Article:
Western Sahara Resource Watch yesterday published the report “Powering the Plunder – What Morocco and Siemens are hiding at COP22, Marrakech", documenting how the alleged "sustainable energy" projects of Morocco and the German company Siemens in fact contribute to cementing the illegal occupation of Western Sahara. The project also creates increased profits on Morocco's illegal mining in the territory it occupies.
Former UN Legal Counsel, Hans Corell, yesterday told Danish media that such an operation is in violation of international law and basic business principles.
According to OCP, the Moroccan state-owned phosphate company which plunders the territory, 95% of the required energy is provided by windmills. These were built by German company Siemens, which refuses to answer questions as to whether it has sought the consent of the people of the territory. Siemens won the tender by partnering with a company of the Moroccan king.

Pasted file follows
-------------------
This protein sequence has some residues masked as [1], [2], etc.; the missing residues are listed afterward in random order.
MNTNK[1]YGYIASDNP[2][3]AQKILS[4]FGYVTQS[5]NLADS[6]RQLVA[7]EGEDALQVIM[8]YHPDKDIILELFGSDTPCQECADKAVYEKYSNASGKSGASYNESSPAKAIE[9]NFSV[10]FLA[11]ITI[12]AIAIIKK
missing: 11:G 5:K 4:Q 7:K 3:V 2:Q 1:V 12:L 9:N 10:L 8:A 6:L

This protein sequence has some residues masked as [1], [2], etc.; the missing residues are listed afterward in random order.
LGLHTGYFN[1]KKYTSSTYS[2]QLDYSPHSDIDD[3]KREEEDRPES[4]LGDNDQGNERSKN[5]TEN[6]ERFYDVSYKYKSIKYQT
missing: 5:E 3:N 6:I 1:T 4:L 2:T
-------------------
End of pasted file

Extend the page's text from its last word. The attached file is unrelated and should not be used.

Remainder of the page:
Try entering these coordinates right into Google, and see the windmills for yourself. 27°01'34.0"N 13°22'48.7"W
The mills are located right next to the phosphate production plant it is supplying with energy. The photographs below show even how the OCP conveyor belt that transports the rock from the depleting mine inland out to the Atlantic Ocean, cuts right through the windmill park.
Morocco militarily invaded the territory of Western Sahara in 1975, forcing half the people to flee. Severe human rights violations are being committed against people who advocate for self-determination. Over 100 UN resolutions call for the Saharawi people's right to self-determination to be respected.
Images below are free of use. Find high resolution version by clicking on each image.
Morocco occupies the major part of its neighbouring country, Western Sahara. Entering into business deals with Moroccan companies or authorities in the occupied territories gives an impression of political legitimacy to the occupation. It also gives job opportunities to Moroccan settlers and income to the Moroccan government. Western Sahara Resource Watch demands foreign companies leave Western Sahara until a solution to the conflict is found.
It's not easy keeping up with all the different legal proceedings relating to Western Sahara. For the sake of clarity, here's an overview of the five different cases at the Court of Justice of the European Union.